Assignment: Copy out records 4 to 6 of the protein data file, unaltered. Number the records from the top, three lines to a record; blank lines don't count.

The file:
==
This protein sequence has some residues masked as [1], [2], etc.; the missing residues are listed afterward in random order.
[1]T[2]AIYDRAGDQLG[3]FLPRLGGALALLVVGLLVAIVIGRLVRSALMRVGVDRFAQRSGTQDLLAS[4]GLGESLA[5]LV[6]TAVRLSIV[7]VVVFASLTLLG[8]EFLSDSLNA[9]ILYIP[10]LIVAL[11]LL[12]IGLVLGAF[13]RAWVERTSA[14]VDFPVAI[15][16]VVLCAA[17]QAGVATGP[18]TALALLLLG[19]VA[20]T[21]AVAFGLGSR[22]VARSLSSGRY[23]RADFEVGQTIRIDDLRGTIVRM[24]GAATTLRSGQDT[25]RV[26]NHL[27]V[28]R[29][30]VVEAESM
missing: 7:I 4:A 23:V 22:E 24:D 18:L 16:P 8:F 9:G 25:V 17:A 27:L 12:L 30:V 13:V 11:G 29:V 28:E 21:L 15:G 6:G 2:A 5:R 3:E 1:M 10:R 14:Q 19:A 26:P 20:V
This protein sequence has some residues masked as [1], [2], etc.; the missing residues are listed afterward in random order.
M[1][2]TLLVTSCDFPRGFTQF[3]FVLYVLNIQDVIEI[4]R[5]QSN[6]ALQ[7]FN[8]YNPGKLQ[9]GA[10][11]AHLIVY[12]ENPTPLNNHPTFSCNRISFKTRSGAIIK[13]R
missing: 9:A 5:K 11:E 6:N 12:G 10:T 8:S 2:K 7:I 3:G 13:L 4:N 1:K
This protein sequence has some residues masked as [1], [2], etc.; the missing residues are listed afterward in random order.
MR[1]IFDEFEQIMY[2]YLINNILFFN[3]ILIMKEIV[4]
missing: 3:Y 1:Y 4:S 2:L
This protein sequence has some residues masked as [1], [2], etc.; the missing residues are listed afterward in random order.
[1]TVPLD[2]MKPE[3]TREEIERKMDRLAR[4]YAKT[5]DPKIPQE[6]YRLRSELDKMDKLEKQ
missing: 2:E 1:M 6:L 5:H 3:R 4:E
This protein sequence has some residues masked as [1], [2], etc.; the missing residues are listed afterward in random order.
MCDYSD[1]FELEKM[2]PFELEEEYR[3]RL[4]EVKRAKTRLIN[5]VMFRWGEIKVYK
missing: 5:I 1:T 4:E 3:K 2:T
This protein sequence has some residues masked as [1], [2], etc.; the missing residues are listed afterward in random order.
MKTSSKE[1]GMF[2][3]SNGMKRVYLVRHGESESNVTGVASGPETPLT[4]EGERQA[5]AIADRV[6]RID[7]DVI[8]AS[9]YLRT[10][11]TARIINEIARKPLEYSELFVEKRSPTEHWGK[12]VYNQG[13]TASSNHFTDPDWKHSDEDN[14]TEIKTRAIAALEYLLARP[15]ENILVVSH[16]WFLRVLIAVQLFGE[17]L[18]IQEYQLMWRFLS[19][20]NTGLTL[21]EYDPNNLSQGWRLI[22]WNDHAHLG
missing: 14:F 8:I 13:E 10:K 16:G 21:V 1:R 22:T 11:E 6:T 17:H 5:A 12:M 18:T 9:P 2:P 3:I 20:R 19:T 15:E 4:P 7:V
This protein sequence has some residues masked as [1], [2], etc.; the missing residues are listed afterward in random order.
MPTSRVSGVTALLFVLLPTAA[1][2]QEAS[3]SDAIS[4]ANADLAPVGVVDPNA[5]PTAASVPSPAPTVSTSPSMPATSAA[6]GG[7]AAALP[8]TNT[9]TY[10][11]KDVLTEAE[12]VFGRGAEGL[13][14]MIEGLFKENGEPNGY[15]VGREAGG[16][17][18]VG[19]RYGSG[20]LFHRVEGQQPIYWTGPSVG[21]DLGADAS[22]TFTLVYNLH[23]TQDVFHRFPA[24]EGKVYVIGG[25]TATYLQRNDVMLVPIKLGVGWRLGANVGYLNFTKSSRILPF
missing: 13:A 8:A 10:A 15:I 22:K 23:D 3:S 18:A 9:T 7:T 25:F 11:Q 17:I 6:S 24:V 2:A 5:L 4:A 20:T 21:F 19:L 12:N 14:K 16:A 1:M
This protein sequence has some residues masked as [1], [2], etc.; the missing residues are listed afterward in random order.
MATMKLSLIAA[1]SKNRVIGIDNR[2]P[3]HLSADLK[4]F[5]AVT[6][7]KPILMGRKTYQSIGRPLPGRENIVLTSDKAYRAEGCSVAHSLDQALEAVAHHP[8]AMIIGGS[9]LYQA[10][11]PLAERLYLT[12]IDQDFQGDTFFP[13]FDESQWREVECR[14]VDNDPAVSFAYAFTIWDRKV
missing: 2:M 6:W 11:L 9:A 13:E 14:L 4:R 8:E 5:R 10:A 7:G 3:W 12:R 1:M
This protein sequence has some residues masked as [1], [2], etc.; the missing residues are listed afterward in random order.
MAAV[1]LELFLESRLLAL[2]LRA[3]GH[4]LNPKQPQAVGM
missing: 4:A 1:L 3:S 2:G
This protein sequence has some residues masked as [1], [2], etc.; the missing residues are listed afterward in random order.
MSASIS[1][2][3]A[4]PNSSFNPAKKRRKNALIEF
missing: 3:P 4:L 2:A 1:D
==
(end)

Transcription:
This protein sequence has some residues masked as [1], [2], etc.; the missing residues are listed afterward in random order.
[1]TVPLD[2]MKPE[3]TREEIERKMDRLAR[4]YAKT[5]DPKIPQE[6]YRLRSELDKMDKLEKQ
missing: 2:E 1:M 6:L 5:H 3:R 4:E
This protein sequence has some residues masked as [1], [2], etc.; the missing residues are listed afterward in random order.
MCDYSD[1]FELEKM[2]PFELEEEYR[3]RL[4]EVKRAKTRLIN[5]VMFRWGEIKVYK
missing: 5:I 1:T 4:E 3:K 2:T
This protein sequence has some residues masked as [1], [2], etc.; the missing residues are listed afterward in random order.
MKTSSKE[1]GMF[2][3]SNGMKRVYLVRHGESESNVTGVASGPETPLT[4]EGERQA[5]AIADRV[6]RID[7]DVI[8]AS[9]YLRT[10][11]TARIINEIARKPLEYSELFVEKRSPTEHWGK[12]VYNQG[13]TASSNHFTDPDWKHSDEDN[14]TEIKTRAIAALEYLLARP[15]ENILVVSH[16]WFLRVLIAVQLFGE[17]L[18]IQEYQLMWRFLS[19][20]NTGLTL[21]EYDPNNLSQGWRLI[22]WNDHAHLG
missing: 14:F 8:I 13:E 10:K 16:G 21:V 1:R 22:T 11:E 6:T 17:H 5:A 12:M 18:T 9:P 2:P 3:I 20:R 19:T 15:E 4:P 7:V